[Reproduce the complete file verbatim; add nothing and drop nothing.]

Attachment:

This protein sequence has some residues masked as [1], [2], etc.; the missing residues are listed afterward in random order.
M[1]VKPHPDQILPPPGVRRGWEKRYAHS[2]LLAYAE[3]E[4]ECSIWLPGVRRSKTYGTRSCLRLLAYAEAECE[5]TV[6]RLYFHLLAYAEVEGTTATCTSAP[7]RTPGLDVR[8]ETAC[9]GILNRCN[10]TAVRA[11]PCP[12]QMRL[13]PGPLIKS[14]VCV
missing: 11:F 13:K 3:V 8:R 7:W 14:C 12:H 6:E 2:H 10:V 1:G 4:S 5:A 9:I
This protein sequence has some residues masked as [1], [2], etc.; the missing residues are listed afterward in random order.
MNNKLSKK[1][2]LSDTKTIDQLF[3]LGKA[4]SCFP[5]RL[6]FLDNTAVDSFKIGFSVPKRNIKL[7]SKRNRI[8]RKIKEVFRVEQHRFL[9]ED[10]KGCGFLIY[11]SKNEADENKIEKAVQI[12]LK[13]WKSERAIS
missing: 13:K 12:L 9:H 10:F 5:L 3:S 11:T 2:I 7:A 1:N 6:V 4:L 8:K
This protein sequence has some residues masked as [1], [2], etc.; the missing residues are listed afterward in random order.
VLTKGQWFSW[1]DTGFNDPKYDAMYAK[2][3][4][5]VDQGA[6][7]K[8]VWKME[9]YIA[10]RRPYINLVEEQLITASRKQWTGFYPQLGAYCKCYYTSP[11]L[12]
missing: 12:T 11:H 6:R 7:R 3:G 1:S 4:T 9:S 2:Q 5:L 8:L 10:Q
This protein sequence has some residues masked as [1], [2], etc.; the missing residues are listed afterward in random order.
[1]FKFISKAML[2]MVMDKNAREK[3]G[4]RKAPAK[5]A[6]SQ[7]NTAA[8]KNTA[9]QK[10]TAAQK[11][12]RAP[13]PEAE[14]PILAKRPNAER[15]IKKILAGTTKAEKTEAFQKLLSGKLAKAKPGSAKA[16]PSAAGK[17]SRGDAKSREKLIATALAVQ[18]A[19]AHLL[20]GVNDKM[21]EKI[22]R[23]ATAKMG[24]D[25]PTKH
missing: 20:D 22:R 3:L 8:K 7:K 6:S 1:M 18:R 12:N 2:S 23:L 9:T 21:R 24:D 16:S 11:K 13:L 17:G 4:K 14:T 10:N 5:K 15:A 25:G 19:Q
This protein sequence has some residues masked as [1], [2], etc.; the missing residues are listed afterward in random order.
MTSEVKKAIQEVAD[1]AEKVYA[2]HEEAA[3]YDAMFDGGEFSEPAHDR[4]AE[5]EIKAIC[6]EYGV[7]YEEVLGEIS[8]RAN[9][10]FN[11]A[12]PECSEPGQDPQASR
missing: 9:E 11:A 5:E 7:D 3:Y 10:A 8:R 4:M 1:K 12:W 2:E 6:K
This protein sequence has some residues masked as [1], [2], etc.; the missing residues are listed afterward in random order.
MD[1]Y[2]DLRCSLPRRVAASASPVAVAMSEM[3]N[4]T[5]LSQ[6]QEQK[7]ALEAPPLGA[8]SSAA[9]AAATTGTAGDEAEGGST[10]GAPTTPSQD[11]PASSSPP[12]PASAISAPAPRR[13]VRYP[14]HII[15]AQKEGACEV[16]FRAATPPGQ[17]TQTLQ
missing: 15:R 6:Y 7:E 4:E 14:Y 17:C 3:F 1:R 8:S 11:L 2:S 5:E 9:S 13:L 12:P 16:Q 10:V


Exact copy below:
This protein sequence has some residues masked as [1], [2], etc.; the missing residues are listed afterward in random order.
M[1]VKPHPDQILPPPGVRRGWEKRYAHS[2]LLAYAE[3]E[4]ECSIWLPGVRRSKTYGTRSCLRLLAYAEAECE[5]TV[6]RLYFHLLAYAEVEGTTATCTSAP[7]RTPGLDVR[8]ETAC[9]GILNRCN[10]TAVRA[11]PCP[12]QMRL[13]PGPLIKS[14]VCV
missing: 11:F 13:K 3:V 8:R 7:W 14:C 12:H 6:E 2:H 10:V 1:G 4:S 5:A 9:I
This protein sequence has some residues masked as [1], [2], etc.; the missing residues are listed afterward in random order.
MNNKLSKK[1][2]LSDTKTIDQLF[3]LGKA[4]SCFP[5]RL[6]FLDNTAVDSFKIGFSVPKRNIKL[7]SKRNRI[8]RKIKEVFRVEQHRFL[9]ED[10]KGCGFLIY[11]SKNEADENKIEKAVQI[12]LK[13]WKSERAIS
missing: 13:K 12:L 9:H 10:F 5:L 3:S 11:T 2:I 7:A 1:N 6:V 4:L 8:K
This protein sequence has some residues masked as [1], [2], etc.; the missing residues are listed afterward in random order.
VLTKGQWFSW[1]DTGFNDPKYDAMYAK[2][3][4][5]VDQGA[6][7]K[8]VWKME[9]YIA[10]RRPYINLVEEQLITASRKQWTGFYPQLGAYCKCYYTSP[11]L[12]
missing: 12:T 11:H 6:R 7:R 3:G 1:S 4:T 9:S 2:Q 5:L 8:L 10:Q
This protein sequence has some residues masked as [1], [2], etc.; the missing residues are listed afterward in random order.
[1]FKFISKAML[2]MVMDKNAREK[3]G[4]RKAPAK[5]A[6]SQ[7]NTAA[8]KNTA[9]QK[10]TAAQK[11][12]RAP[13]PEAE[14]PILAKRPNAER[15]IKKILAGTTKAEKTEAFQKLLSGKLAKAKPGSAKA[16]PSAAGK[17]SRGDAKSREKLIATALAVQ[18]A[19]AHLL[20]GVNDKM[21]EKI[22]R[23]ATAKMG[24]D[25]PTKH
missing: 20:D 22:R 3:L 8:K 7:K 6:S 1:M 18:R 12:N 2:S 23:L 9:T 21:R 24:D 16:S 11:K 13:L 17:G 4:K 14:T 10:N 5:K 15:A 25:G 19:Q
This protein sequence has some residues masked as [1], [2], etc.; the missing residues are listed afterward in random order.
MTSEVKKAIQEVAD[1]AEKVYA[2]HEEAA[3]YDAMFDGGEFSEPAHDR[4]AE[5]EIKAIC[6]EYGV[7]YEEVLGEIS[8]RAN[9][10]FN[11]A[12]PECSEPGQDPQASR
missing: 9:E 11:A 5:E 7:D 3:Y 10:A 8:R 4:M 1:K 12:W 2:E 6:K
This protein sequence has some residues masked as [1], [2], etc.; the missing residues are listed afterward in random order.
MD[1]Y[2]DLRCSLPRRVAASASPVAVAMSEM[3]N[4]T[5]LSQ[6]QEQK[7]ALEAPPLGA[8]SSAA[9]AAATTGTAGDEAEGGST[10]GAPTTPSQD[11]PASSSPP[12]PASAISAPAPRR[13]VRYP[14]HII[15]AQKEGACEV[16]FRAATPPGQ[17]TQTLQ
missing: 15:R 6:Y 7:E 4:E 14:Y 17:C 3:F 1:R 8:S 11:L 2:S 5:E 9:S 13:L 12:P 16:Q 10:V